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Camp Lakodia’s Leadership Camp Featured in Madison Daily News

Madison Daily News featured the Camp Lakodia in its newspaper, explaining about the National Leadership and Literacy Camp, which was held in July and early August. Elisa Sand, the staff reporter in Madison wrote this article:

During the summer, youth have many opportunities to improve their sports skills, focus on a hobby or spend time with friends.

But one camp, the National Leadership and Literacy Camp held at Camp Lakodia in July and early August, aims to bring gifted youth together to develop their leadership skills.

The camp, which is open to youth who are deaf or hard of hearing, is divided into two sessions for separate age groups. Each session lasts two weeks, during which time they cover the concept of LEADERSHIP, an acronym for literacy, empowerment, attitude, discipline, encouragement, resourcefulness, struggle, humility, initiative and perseverance.

The camp was originated by Frank Turk in July 2000. Turk, who is deaf, is the community relations officer for Communication Services for the Deaf and also the developer of a leadership program in Oregon for high school-age youth.

"I started the program myself in 1969," Turk said.

But, Director Russ West said that having the Leadership Camp available at Camp Lakodia to younger kids makes a big difference.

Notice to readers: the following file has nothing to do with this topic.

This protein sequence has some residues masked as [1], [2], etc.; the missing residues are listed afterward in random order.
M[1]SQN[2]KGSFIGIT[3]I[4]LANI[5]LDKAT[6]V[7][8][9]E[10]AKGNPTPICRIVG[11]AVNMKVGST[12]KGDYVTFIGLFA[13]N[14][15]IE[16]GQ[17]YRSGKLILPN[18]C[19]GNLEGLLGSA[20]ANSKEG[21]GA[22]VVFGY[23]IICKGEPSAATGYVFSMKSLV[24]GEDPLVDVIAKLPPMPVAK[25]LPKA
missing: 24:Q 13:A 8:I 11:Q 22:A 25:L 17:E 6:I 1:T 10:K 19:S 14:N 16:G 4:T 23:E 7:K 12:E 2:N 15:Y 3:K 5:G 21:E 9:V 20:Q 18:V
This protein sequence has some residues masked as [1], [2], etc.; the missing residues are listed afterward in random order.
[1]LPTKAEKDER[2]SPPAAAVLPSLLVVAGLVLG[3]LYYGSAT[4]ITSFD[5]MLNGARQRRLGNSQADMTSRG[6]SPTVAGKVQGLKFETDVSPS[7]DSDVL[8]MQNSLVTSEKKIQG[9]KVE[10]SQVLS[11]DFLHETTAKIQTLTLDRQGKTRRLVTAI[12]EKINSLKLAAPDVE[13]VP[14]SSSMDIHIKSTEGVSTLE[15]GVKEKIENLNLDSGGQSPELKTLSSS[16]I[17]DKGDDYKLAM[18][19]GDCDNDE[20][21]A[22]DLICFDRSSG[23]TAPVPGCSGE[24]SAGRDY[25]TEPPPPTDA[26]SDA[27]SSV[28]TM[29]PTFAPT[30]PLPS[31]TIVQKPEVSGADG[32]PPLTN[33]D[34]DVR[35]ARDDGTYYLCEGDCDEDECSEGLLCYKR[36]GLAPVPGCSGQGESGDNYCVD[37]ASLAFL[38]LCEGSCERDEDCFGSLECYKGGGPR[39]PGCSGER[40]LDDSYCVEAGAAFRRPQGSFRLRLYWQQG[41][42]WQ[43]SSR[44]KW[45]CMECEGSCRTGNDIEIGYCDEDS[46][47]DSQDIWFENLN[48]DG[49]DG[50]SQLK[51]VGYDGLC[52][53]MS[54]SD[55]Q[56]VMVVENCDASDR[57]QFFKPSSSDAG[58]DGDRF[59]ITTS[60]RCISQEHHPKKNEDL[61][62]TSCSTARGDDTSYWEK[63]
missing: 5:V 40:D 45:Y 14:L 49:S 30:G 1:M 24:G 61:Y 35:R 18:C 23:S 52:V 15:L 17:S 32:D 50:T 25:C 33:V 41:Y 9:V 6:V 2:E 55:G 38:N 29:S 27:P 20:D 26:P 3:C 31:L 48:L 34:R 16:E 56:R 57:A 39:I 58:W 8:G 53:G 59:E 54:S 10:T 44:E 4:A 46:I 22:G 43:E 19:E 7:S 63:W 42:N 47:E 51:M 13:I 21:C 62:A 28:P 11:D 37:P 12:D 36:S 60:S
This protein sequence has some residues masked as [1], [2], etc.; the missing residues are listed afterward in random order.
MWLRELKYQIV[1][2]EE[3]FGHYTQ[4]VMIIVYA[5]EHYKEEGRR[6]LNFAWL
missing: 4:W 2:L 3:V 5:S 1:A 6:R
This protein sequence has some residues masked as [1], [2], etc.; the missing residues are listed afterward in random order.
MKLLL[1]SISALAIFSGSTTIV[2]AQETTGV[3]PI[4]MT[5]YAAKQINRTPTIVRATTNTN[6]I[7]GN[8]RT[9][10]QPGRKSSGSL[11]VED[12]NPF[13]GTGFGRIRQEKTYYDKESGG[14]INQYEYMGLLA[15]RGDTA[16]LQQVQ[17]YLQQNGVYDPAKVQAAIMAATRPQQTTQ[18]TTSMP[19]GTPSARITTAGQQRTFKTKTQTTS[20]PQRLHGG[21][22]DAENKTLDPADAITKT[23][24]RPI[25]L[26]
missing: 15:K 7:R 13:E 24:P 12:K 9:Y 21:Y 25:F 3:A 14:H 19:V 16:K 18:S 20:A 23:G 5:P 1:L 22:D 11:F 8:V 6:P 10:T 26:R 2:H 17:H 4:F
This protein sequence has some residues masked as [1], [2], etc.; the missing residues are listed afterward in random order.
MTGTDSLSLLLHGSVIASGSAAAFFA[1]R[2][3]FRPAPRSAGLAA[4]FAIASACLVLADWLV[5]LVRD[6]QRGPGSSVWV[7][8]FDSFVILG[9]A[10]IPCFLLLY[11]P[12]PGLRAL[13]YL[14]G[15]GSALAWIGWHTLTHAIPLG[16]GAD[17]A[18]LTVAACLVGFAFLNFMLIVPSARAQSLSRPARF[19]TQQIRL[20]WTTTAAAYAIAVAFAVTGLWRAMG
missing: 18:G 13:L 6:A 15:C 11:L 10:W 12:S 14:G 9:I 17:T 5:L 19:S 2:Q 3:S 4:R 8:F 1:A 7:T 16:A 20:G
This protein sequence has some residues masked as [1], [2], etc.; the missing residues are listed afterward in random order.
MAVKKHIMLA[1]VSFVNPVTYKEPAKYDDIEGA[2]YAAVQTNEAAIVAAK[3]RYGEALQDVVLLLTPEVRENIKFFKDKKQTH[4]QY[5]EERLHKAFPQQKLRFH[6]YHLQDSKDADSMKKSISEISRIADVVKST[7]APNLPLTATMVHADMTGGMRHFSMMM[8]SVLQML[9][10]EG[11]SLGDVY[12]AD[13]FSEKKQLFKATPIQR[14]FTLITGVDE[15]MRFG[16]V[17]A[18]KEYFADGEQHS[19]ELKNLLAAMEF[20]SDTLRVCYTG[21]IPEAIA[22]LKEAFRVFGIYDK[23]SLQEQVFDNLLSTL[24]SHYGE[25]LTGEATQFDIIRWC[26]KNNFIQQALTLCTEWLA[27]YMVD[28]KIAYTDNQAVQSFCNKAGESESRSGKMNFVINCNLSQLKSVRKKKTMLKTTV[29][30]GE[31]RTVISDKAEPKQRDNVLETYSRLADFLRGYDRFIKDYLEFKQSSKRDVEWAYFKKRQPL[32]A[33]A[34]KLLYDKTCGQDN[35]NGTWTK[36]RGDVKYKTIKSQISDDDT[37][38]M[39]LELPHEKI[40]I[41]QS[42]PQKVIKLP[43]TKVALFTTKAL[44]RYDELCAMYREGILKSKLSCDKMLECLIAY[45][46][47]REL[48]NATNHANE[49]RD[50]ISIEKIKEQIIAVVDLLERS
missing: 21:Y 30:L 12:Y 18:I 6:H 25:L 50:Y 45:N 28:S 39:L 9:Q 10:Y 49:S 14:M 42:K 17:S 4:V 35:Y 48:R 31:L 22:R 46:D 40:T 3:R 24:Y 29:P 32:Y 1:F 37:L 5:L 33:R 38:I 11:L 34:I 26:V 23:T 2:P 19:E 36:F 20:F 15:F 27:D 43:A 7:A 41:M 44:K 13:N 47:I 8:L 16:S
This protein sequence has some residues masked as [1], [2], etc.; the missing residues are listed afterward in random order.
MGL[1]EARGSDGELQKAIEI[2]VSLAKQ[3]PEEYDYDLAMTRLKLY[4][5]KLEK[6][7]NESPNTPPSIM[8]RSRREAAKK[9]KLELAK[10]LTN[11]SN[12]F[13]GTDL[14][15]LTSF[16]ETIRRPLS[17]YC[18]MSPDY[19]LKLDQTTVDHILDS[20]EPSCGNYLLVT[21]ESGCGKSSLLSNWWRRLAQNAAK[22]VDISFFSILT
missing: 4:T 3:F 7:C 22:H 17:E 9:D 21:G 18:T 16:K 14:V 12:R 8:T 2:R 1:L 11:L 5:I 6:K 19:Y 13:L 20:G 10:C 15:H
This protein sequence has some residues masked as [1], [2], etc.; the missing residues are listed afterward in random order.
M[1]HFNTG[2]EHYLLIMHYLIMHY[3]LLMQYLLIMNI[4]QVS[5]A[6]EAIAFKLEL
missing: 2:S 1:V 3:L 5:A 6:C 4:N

"I did not have that opportunity until I went to youth leadership camp, which was during my high school years," West said. "These kids are having that opportunity and experience at a much younger age. It's excellent timing to learn and grow."

West said the communications skills of the campers have "soared right through the roof due to their increased self-esteem and self-confidence."

Playing a major role in that improvement, he said, are peer-to-peer influences.

From an outside perspective, the campers work together and have fun, but, West said, what's happening is more than that.

"They are experiencing a challenge by being away from home. But again, they learned that they can do this, and all peers do help each other to cope and focus on their goals and skills. In all, they help and develop each other into a better person," said West.